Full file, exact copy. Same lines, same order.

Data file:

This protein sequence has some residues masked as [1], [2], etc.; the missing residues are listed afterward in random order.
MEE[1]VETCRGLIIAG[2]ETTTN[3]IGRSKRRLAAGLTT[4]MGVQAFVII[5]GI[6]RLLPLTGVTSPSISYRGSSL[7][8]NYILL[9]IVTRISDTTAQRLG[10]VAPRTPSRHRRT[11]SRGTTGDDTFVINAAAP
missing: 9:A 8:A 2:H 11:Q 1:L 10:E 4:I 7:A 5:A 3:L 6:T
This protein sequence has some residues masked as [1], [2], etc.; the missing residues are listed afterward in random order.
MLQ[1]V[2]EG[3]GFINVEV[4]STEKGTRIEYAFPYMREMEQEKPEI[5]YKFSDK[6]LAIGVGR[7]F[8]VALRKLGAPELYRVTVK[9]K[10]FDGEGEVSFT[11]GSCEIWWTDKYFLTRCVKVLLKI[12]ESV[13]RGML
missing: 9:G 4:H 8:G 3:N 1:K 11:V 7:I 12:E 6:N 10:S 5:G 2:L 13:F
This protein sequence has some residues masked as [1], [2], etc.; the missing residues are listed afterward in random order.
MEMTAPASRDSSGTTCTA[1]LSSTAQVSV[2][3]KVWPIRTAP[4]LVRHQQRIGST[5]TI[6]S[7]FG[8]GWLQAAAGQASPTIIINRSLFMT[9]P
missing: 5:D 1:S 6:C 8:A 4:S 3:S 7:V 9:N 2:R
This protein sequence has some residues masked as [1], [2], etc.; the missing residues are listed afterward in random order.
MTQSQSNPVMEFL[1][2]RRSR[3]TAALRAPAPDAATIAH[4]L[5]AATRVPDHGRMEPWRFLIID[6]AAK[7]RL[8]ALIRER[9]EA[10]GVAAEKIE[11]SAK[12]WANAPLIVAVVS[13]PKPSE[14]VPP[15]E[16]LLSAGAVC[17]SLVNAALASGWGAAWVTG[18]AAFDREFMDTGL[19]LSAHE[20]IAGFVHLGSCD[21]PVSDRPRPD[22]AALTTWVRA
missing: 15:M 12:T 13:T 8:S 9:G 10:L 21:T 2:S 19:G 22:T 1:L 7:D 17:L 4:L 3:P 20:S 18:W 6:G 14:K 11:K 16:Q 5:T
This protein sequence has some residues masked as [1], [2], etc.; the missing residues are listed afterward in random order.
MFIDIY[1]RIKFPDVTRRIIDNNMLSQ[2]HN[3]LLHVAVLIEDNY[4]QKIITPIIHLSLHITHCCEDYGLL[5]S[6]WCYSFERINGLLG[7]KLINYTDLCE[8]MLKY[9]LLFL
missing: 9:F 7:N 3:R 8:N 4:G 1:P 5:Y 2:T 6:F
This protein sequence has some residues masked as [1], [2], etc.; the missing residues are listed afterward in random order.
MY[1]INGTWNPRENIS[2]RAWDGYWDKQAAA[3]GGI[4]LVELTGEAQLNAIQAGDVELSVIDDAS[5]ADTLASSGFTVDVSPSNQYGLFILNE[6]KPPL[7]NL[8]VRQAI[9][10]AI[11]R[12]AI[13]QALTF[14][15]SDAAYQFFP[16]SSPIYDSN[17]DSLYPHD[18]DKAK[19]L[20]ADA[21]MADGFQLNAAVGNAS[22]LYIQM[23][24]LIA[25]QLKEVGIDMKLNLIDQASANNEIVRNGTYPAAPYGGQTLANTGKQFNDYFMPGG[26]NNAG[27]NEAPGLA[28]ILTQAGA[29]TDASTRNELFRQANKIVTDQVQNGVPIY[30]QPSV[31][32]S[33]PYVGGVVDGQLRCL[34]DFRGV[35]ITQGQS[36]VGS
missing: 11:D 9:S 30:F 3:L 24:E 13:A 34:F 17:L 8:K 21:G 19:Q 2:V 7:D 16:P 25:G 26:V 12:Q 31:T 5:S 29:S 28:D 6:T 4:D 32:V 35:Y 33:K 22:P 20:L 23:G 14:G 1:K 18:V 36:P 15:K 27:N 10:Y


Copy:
This protein sequence has some residues masked as [1], [2], etc.; the missing residues are listed afterward in random order.
MEE[1]VETCRGLIIAG[2]ETTTN[3]IGRSKRRLAAGLTT[4]MGVQAFVII[5]GI[6]RLLPLTGVTSPSISYRGSSL[7][8]NYILL[9]IVTRISDTTAQRLG[10]VAPRTPSRHRRT[11]SRGTTGDDTFVINAAAP
missing: 9:A 8:A 2:H 11:Q 1:L 10:E 4:I 7:A 5:A 3:L 6:T
This protein sequence has some residues masked as [1], [2], etc.; the missing residues are listed afterward in random order.
MLQ[1]V[2]EG[3]GFINVEV[4]STEKGTRIEYAFPYMREMEQEKPEI[5]YKFSDK[6]LAIGVGR[7]F[8]VALRKLGAPELYRVTVK[9]K[10]FDGEGEVSFT[11]GSCEIWWTDKYFLTRCVKVLLKI[12]ESV[13]RGML
missing: 9:G 4:H 8:G 3:N 1:K 11:V 7:I 12:E 6:N 10:S 5:G 2:L 13:F
This protein sequence has some residues masked as [1], [2], etc.; the missing residues are listed afterward in random order.
MEMTAPASRDSSGTTCTA[1]LSSTAQVSV[2][3]KVWPIRTAP[4]LVRHQQRIGST[5]TI[6]S[7]FG[8]GWLQAAAGQASPTIIINRSLFMT[9]P
missing: 5:D 1:S 6:C 8:A 4:S 3:S 7:V 9:N 2:R
This protein sequence has some residues masked as [1], [2], etc.; the missing residues are listed afterward in random order.
MTQSQSNPVMEFL[1][2]RRSR[3]TAALRAPAPDAATIAH[4]L[5]AATRVPDHGRMEPWRFLIID[6]AAK[7]RL[8]ALIRER[9]EA[10]GVAAEKIE[11]SAK[12]WANAPLIVAVVS[13]PKPSE[14]VPP[15]E[16]LLSAGAVC[17]SLVNAALASGWGAAWVTG[18]AAFDREFMDTGL[19]LSAHE[20]IAGFVHLGSCD[21]PVSDRPRPD[22]AALTTWVRA
missing: 15:M 12:T 13:T 8:S 9:G 10:L 21:T 2:S 19:G 22:T 1:L 7:D 17:L 4:L 3:P 20:S 18:W 6:G 14:K 11:K 16:Q 5:T
This protein sequence has some residues masked as [1], [2], etc.; the missing residues are listed afterward in random order.
MFIDIY[1]RIKFPDVTRRIIDNNMLSQ[2]HN[3]LLHVAVLIEDNY[4]QKIITPIIHLSLHITHCCEDYGLL[5]S[6]WCYSFERINGLLG[7]KLINYTDLCE[8]MLKY[9]LLFL
missing: 9:F 7:N 3:R 8:N 4:G 1:P 5:Y 2:T 6:F
This protein sequence has some residues masked as [1], [2], etc.; the missing residues are listed afterward in random order.
MY[1]INGTWNPRENIS[2]RAWDGYWDKQAAA[3]GGI[4]LVELTGEAQLNAIQAGDVELSVIDDAS[5]ADTLASSGFTVDVSPSNQYGLFILNE[6]KPPL[7]NL[8]VRQAI[9][10]AI[11]R[12]AI[13]QALTF[14][15]SDAAYQFFP[16]SSPIYDSN[17]DSLYPHD[18]DKAK[19]L[20]ADA[21]MADGFQLNAAVGNAS[22]LYIQM[23][24]LIA[25]QLKEVGIDMKLNLIDQASANNEIVRNGTYPAAPYGGQTLANTGKQFNDYFMPGG[26]NNAG[27]NEAPGLA[28]ILTQAGA[29]TDASTRNELFRQANKIVTDQVQNGVPIY[30]QPSV[31][32]S[33]PYVGGVVDGQLRCL[34]DFRGV[35]ITQGQS[36]VGS
missing: 11:D 9:S 30:F 3:L 24:E 13:A 34:F 17:L 8:K 21:G 19:Q 2:V 7:D 16:P 25:G 26:V 12:Q 31:T 5:S 29:S 28:D 6:T 4:D 32:V 35:Y 33:K 22:P 20:L 23:G 14:G 1:K 18:V 36:P 15:K 27:N 10:Y